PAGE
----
I’ve never quite understood why it has to be breakfast, since we landed at around 18.00 local time, but anyway that’s how they do it. I managed to watch half of “Dead Man’s Chest” before the captain switched off the entertainment systems and we were soon on the Tarmac at Hong Kong. Because we’d arrived the day before everyone else, Estoril Tours were only responsible for the two of us, so they whisked us to the Jetfoil terminal in no time, and within 10 minutes we were underway. We’d still got our cases with us this time, because we’d been told if we handed them over then we’d have to wait at least 45 minutes extra at the other end, and we didn’t think that was a good idea. Of course usually there’s just a ramp to the ferry, but this time I had to lug a 29kg suitcase down the stairs and onto a wildly rocking vessel. Fun, eh?

At the other end we were soon at the hotel (the Rio) where the rooms proved to be vast if somewhat badly laid out (nowhere near enough drawer space for one thing, and 6 coat hangers in total for the two of us). I managed to negotiate another ten coat hangers, though after I signed for them I discovered we’d be charged $200 HK dollars (about £15) if we didn’t hand all ten of them back at the end of our stay…

After unpacking we headed downstairs in search of dinner, and opted for the hotel’s Japanese restaurant. A couple of Japanese beers proved the ideal accompaniment for a selection of mixed fish sushi, a Japanese beef sushi each (meltingly wonderful, beautifully marbled Kobe beef), and some barbecued eel. It was a lovely meal, and we wondered why the place was so empty. OK it was late, but they stay open till 4 in the morning, but apart from another couple, the only people in there were the staff (all 8 of them). We finished our meal and went in search of the bar, which was similarly quiet apart from Rachael Kimball and her boyfriend, Simon. We stayed for a couple of drinks, then ordered one to take to our room, only to be told we couldn’t take the glasses out of the bar! The very sweet barmaid, Sandy, found a solution though. An empty glace cherry jar was quickly washed and rinsed and we decanted our drinks into it, then went to our room where we used the tooth-glasses to drink from. Odd and it took us a while to stop laughing about it!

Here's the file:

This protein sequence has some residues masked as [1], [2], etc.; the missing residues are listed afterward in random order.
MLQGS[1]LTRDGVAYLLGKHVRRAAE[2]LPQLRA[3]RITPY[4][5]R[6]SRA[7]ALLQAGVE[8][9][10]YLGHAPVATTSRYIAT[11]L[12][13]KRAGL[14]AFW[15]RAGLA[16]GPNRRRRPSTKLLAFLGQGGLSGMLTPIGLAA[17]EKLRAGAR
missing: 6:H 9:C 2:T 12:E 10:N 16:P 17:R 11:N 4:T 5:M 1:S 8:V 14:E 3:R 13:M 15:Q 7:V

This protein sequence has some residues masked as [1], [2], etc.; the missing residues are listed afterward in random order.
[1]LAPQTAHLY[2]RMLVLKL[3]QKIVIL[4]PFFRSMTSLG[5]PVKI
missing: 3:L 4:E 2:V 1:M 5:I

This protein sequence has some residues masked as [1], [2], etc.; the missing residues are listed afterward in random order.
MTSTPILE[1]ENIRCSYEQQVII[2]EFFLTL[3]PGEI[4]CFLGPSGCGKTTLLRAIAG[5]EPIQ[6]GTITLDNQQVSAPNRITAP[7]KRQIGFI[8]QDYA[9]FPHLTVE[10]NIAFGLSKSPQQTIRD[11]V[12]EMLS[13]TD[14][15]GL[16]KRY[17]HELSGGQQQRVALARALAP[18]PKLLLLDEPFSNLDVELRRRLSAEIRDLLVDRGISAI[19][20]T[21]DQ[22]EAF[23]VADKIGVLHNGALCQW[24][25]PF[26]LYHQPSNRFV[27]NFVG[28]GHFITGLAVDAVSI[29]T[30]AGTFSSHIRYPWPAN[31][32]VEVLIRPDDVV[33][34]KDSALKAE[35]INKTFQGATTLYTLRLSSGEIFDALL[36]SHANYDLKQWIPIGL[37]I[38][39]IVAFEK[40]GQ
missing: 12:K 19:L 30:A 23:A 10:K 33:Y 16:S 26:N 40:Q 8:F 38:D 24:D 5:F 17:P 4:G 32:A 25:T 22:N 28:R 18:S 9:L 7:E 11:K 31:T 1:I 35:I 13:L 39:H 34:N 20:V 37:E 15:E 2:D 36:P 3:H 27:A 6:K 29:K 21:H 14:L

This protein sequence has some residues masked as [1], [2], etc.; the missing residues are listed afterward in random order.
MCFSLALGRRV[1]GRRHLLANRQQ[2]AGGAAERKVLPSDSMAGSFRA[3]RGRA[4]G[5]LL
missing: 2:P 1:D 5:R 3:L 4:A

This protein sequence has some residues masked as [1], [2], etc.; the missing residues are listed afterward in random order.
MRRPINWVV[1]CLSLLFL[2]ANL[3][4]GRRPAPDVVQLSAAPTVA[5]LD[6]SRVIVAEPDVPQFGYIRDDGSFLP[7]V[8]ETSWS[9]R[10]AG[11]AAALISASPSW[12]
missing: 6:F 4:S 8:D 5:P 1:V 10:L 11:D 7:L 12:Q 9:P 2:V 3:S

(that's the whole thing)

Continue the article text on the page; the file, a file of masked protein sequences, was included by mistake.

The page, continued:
Leave a Reply

Please log in using one of these methods to post your comment:

WordPress.com Logo

You are commenting using your WordPress.com account. Log Out /  Change )

Google+ photo

You are commenting using your Google+ account. Log Out /  Change )

Twitter picture

You are commenting using your Twitter account. Log Out /  Change )

Facebook photo

You are commenting using your Facebook account. Log Out /  Change )

Connecting to %s

This site uses Akismet to reduce spam. Learn how your comment data is processed.